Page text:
As it approached the end of life for a major services contract, MLC Life Insurance re-evaluated the part cloud computing could play in the company's future and the type of cloud approaches that best suited its future requirements.
Digital Nation Australia spoke to Scott Brown, head of technology and operations and MLC Life Insurance about the business drivers for the change.
“We had a full onsite private cloud, I guess is what you would say. So multiple racks in a data centre, all virtualised. But we didn't have line of sight into the detail. The managed services provider was managing all parts and aspects of operations,” said Brown.
The business took the opportunity to move to the cloud while building the in-house capability around that to give MLC a competitive edge, he said.
“Obviously exiting a main services provider presents financial opportunities, but then also presents challenges around making sure you build that capability in your teams. And I guess what we were seeing is that we had capabilities that were for what we needed five years ago and not what we need for tomorrow,” said Brown.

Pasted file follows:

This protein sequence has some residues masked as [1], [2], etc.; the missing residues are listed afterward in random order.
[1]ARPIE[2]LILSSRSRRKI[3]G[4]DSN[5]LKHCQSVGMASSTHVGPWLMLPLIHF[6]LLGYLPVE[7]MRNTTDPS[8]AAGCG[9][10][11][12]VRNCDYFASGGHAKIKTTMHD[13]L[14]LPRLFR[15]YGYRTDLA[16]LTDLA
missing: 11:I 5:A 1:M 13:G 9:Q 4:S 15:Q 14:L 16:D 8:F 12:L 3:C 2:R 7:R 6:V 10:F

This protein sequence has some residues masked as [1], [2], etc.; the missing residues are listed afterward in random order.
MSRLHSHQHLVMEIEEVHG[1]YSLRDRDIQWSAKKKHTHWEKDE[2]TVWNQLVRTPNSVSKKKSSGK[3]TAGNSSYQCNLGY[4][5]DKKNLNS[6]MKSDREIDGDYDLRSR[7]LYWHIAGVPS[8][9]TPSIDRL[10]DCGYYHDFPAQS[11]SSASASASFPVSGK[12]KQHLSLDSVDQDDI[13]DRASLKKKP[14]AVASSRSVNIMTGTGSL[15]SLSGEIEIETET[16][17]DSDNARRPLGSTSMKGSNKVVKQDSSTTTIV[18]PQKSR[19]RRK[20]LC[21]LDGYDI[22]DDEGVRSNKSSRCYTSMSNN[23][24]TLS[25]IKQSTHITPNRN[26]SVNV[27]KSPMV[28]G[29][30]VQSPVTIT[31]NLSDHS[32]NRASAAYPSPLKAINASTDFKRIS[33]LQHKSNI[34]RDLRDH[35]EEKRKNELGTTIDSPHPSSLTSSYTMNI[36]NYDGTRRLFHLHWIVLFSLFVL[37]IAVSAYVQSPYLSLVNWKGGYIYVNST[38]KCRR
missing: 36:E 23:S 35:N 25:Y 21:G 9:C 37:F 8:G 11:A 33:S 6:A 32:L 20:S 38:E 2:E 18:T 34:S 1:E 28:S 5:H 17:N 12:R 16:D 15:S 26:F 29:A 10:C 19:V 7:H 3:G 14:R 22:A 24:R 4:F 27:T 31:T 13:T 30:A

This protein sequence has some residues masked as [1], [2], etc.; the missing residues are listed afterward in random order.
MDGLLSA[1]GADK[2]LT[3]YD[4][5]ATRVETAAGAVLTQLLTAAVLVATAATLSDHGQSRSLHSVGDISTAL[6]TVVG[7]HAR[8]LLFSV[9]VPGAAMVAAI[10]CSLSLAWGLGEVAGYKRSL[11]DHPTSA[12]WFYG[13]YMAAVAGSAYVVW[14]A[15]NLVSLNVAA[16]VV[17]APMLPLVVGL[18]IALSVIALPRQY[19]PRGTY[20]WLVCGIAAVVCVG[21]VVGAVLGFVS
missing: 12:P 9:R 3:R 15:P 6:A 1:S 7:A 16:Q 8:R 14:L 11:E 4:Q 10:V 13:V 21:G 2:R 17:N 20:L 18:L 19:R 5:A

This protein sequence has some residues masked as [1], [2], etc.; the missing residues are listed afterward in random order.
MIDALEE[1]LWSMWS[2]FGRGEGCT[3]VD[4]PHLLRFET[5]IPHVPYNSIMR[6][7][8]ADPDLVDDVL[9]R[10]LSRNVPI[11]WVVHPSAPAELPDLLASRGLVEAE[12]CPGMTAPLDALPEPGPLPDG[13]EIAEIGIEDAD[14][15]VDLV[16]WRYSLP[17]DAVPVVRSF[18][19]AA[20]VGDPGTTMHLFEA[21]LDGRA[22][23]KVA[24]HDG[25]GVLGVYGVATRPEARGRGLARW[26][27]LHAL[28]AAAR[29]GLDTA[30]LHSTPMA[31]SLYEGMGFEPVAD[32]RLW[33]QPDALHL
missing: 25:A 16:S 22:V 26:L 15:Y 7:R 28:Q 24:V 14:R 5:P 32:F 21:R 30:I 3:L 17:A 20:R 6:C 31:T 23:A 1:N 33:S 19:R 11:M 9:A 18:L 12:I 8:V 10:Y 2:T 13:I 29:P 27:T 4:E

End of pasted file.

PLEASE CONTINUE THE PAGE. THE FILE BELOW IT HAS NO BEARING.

According to Brown, MLC Life Insurance had a very small footprint in the cloud that wasn’t well utilised. Despite the cloud often being more expensive than on-premise solutions, Brown said it was the on-going management and other hidden costs that were adding up for the business.
At the time of MLC’s last major refresh five years ago the business chose not to expand to a larger cloud footprint at the time. Since then the organisation was decoupled from NAB, one of several factors that created an environment for change.
“I think what's fundamentally changed is revisiting the strategy. So we had a cloud strategy. We already had a footprint in the cloud, but it was a very, like most other companies, very focused on re-engineering and moving to native services.
“The blocker to that is that it's a huge cost in time to do that. So you really need to have a very clear strategic plan, around what applications are part of your future and which ones it’s not worth doing.”
Brown told Digital Nation, “In nine months we've been able to stand up this new service on AWS, extending it out with VMC and essentially what we did is we went through the whole platform, looking for what is the low hanging fruit that could move to native? So things like file servers, DNS, easy services that you can turn on with AWS and transfer those,” he said.
“And then looking at the ones that were a little bit more complex that might take a bit more engineering, a bit more cost around that. And looking at using the skills that we already have with VMware to transfer or migrate those using VMC (VMware Cloud).”
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